Posts Tagged ‘Pragmatic Political Action’
“Music hittin’ your heart because I know you got soul” Public Enemy, Fight the Power
Lately I have been in an old school state of mind. My best friend from college convinced me to go see the Brand New Heavies last weekend at the Birchmere. I am so glad I went. It gave me the chance to fall in love all over again with the group’s ability to fill a room with sound and bring voice to everything from the ups and downs of love to the power of following your dreams.
I think my favorite song by Brand New Heavies is Brother Sister. The lyrics move me:
There’s no need to feel you’re on your own
Just let your intuition guide you through
Take one step toward what you believe
Don’t be afraid to make your move …
Don’t be scared go out there
Be strong go out there
To the real things that matter
‘Cause no one’s gonna hand’ em to you
On a silver platter
I left the concert thinking – “boy I need to listen to live music more often.” It inspires me. The right song can make you want to move mountains, save the world, and fight for causes that you believe in. That’s what this blog is really about – music serving as the inspiration or catalyst for individuals and communities to bring about social change.
When I think about social anthems that really were about shaking people up and pushing them towards action, I always come back to Public Enemy’s Fight the Power. Watch Here
The words are so . . . . well, powerful
Fight the Power
As the rhythm designed to bounce
What counts is that the rhymes
Designed to fill your mind
Now that you’ve realized the prides arrived
We got to pump the stuff to make us tough
From the heart
It’s a start, a work of art
To revolutionize make a change nothin’s strange
A couple of days ago, I received an email about tickets for an upcoming Public Enemy benefit concert to benefit a homeless shelter in DC. The group has been on my mind ever since (and in my ears, much love to DJ Dredd for putting PE in the mix at Bhangraween). For my readers that grew up during the height of Public Enemy, you remember how large the group’s presence was. Love them or hate them, the group had the energy and power to light things on fire with their music. I am really excited to see them in DC using their music to call attention to a problem that really needs the full force of America to solve it – youth homelessness.
So let me take a minute to plug the concert and the cause –
“Public Enemy’s Number One - While Public Enemy have made ground-breaking hip-hop since their start over 20 years ago, they’ve also done their fair share of raising awareness for political and social causes. In an effort to help fight youth homelessness, Public Enemy bring their bass-heavy, manic live show to D.C. this November. Those who saw them at this year’s Virgin Mobile FreeFest know that Chuck D, Flavor Flav and crew still dominate socially and sonically. Virgin Mobile Presents PUBLIC ENEMY To Benefit The Sasha Bruce House, a homeless youth shelter. @ G.W. Lisner Auditorium • Washington, D.C. November 18 7pm Doors”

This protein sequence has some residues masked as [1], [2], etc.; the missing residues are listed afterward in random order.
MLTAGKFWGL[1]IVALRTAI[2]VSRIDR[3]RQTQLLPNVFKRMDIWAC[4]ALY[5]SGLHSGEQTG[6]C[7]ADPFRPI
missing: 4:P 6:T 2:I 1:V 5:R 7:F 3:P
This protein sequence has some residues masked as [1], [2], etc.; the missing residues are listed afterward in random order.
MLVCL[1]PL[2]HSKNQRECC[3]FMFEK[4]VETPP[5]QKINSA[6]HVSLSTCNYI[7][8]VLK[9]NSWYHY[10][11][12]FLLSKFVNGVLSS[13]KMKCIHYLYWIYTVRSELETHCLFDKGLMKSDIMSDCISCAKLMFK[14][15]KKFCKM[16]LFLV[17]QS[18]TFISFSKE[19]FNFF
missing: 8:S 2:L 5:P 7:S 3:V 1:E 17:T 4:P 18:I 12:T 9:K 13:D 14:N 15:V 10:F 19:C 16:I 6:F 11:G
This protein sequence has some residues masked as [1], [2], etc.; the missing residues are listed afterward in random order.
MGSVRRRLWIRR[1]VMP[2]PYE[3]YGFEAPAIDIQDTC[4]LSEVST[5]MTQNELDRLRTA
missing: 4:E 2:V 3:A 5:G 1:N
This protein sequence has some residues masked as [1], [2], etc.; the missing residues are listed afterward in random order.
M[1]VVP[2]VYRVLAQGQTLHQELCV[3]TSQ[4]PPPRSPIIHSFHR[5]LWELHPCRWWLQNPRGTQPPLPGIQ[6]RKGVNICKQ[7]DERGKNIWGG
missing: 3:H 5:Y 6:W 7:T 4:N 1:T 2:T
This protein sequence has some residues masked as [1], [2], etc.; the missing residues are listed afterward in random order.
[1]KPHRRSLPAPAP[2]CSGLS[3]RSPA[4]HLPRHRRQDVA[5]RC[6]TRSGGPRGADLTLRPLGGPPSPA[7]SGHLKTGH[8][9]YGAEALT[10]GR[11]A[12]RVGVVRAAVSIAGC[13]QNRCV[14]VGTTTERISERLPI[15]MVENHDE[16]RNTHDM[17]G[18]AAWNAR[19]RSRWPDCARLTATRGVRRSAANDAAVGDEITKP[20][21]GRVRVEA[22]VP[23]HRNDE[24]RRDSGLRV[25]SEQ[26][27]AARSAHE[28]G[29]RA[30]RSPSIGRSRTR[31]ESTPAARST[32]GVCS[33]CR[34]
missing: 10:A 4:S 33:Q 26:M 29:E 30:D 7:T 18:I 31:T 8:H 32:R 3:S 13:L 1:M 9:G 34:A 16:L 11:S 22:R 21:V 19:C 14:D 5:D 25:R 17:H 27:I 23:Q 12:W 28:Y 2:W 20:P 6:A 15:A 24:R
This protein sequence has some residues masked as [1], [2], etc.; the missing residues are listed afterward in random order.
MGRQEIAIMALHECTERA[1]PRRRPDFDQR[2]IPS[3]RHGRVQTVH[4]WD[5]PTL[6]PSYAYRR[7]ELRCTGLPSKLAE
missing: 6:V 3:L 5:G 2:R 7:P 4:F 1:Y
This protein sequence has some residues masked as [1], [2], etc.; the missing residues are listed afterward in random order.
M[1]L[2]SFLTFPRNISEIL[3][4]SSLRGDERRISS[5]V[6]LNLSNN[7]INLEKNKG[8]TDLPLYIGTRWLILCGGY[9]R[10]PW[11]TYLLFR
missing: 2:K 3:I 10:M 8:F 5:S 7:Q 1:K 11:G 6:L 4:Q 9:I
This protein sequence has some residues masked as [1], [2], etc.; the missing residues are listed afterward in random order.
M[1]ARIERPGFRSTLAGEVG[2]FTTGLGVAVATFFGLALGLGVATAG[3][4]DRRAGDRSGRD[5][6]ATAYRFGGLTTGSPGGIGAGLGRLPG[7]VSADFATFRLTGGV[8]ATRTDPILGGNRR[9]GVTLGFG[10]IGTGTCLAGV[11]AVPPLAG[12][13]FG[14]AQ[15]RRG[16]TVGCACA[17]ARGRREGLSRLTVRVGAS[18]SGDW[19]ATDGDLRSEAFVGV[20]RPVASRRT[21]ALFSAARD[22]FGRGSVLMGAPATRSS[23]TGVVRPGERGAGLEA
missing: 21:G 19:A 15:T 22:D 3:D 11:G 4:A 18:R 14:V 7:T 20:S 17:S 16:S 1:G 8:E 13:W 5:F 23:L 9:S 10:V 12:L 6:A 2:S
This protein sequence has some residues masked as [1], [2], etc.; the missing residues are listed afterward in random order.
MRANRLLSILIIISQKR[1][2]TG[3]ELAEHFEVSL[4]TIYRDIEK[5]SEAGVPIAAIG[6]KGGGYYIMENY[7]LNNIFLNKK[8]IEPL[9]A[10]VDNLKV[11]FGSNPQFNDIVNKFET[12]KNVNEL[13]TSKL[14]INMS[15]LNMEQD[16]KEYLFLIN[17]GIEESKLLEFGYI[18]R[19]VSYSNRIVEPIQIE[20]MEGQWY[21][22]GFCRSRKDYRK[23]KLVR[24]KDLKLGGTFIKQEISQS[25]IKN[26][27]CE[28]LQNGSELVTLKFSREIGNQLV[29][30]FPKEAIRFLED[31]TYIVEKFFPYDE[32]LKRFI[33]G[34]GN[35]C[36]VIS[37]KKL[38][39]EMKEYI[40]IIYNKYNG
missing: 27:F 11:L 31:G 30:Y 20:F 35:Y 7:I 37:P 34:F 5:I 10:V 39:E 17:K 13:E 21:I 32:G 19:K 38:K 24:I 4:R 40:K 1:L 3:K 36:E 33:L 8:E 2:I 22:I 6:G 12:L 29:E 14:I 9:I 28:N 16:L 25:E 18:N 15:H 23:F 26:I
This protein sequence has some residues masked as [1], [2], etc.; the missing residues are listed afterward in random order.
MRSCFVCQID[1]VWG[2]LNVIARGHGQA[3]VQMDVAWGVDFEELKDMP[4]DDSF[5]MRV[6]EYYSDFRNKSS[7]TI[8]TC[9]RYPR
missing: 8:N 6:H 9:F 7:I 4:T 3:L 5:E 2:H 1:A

So for $25 (plus all those fees) you can Purchase Tickets and be part of the PE family again while supporting a great cause. The Sasha Bruce Youthwork is a cornerstone of youth services to at risk children in DC. The Sasha Bruce House is the only open access shelter for youth in D.C. For more information on the Sasha Bruce House and other SB Youthwork programs see www.sashabruce.org.
Fight the Power People,
“My daddy was more proud of the kids calling me the book lady than them calling me a star.” Dolly Parton
Everybody that knows me well knows that I adore Dolly Parton. Always have since I was a little girl and my mom would let me listen to her country music collection. It throws people off when I tell them that Dolly’s my role model. HHHM they say. Don’t you write about hip hop? Aren’t you well . … Black? Why yes I am, have been for a very long time. But good music and good examples know no racial or cultural boundaries. Growing up I loved Dolly because she appeared fearless. She spoke how she liked, wore what she liked and she had great big hair. Over the years I have grown to appreciate Dolly’s sense of community and commitment to improving the lives of children.
One of my favorite Dollyisms is: “It makes you feel better about your success if you don’t just hoard all that money. I always pray to God, ‘well, give me enough to share and enough to spare.’”
And that’s what she’s done. Dolly is a well known philanthropist dedicated to improving the quality of life “back home”. Providing jobs is one of the reasons why she placed her Dollywood theme park in the Smokey Mountains. “I knew Dollywood would be a great business for me, but I also knew it would generate a lot of money in that area and provide jobs. That’s true success-when everybody’s making money.”
Even though Dolly and her husband Carl Dean don’t have any children of their own, her dedication and love of children is clear. Perhaps one of Dolly’s most lasting contributions to the world is the founding of the Imagination Library in 1996 to encourage preschool children to love reading. Each month, the Imagination Library mails a brand new age appropriate book to every child under 5 in her home county – starting with The Little Engine that Could until the child receives Look Out Kindergarten Here I Come at age 5.
What I love about the Imagination Library is that Dolly took on providing books to children in one county and then the idea spread around the country and now is being replicated around the world. Now that’s Song-in-Action. Over 6 million books are expected to be distributed to children through the Imagination Library and its local affiliates in 2009. Communities that wish to provide books through the Imagination library first determine their geographic area (town, district, even a whole state) in which they wish to distribute the books. Then they establish their local affiliate, raise funds, and start helping kids love to read for a lifetime.